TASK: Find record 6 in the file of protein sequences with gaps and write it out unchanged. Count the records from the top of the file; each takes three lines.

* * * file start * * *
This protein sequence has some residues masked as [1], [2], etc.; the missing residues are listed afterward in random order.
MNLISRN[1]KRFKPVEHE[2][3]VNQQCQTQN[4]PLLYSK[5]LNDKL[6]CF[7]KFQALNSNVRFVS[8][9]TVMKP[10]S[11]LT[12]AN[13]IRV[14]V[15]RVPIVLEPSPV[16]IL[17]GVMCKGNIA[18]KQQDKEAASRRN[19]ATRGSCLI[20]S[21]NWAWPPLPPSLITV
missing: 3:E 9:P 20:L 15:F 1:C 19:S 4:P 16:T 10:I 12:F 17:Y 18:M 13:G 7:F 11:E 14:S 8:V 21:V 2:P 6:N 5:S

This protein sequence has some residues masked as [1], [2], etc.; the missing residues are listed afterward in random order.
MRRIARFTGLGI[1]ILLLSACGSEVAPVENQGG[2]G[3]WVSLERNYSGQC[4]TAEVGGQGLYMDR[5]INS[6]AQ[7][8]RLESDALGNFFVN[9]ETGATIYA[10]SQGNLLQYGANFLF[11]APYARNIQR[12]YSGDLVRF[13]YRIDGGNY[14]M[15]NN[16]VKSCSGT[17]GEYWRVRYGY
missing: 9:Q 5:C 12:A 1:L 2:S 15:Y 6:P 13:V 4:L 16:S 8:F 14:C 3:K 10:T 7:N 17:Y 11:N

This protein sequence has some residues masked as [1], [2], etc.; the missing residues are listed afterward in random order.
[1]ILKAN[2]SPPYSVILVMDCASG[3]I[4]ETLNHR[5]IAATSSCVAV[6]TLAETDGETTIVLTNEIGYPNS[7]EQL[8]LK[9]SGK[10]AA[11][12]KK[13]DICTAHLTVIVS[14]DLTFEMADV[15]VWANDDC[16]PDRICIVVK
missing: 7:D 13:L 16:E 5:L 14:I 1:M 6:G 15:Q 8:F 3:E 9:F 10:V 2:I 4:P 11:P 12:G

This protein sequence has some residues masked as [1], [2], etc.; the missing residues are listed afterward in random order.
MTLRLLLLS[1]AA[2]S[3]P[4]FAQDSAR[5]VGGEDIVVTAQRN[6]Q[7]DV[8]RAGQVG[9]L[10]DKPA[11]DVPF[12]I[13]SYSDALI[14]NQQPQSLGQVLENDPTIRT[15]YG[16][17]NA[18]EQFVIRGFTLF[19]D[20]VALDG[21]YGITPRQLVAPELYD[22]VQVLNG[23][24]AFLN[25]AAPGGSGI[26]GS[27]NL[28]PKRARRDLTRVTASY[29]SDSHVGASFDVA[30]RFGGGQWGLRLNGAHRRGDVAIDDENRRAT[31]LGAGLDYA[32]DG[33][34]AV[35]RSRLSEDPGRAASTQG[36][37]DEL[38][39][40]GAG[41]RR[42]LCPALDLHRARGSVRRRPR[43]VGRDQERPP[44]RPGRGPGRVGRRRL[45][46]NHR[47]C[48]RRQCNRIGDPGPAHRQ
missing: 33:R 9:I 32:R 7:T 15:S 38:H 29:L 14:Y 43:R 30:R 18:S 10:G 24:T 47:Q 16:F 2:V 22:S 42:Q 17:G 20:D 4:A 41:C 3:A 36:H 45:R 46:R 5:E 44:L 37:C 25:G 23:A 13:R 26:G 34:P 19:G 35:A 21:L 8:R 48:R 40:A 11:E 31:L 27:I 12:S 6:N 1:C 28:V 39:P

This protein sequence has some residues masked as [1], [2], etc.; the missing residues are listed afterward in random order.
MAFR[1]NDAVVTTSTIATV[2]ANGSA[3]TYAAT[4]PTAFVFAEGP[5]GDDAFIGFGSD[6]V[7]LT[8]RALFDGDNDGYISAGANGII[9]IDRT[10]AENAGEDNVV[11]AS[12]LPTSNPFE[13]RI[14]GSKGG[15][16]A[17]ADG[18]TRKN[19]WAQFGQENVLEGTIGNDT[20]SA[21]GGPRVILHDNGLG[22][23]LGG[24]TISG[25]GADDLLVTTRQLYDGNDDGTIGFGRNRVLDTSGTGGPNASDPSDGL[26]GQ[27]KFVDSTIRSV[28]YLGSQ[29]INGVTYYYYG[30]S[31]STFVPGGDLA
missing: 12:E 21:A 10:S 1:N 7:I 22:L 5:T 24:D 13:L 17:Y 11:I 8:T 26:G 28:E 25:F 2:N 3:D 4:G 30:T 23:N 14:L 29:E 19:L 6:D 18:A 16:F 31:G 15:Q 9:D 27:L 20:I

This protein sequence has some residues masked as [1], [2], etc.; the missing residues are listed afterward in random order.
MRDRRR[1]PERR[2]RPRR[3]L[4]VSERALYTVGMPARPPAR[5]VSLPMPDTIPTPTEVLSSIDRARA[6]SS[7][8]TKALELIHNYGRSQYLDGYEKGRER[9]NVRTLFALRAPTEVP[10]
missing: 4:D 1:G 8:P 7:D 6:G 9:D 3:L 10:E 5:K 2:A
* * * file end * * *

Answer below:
This protein sequence has some residues masked as [1], [2], etc.; the missing residues are listed afterward in random order.
MRDRRR[1]PERR[2]RPRR[3]L[4]VSERALYTVGMPARPPAR[5]VSLPMPDTIPTPTEVLSSIDRARA[6]SS[7][8]TKALELIHNYGRSQYLDGYEKGRER[9]NVRTLFALRAPTEVP[10]
missing: 4:D 1:G 8:P 7:D 6:G 9:D 3:L 10:E 5:K 2:A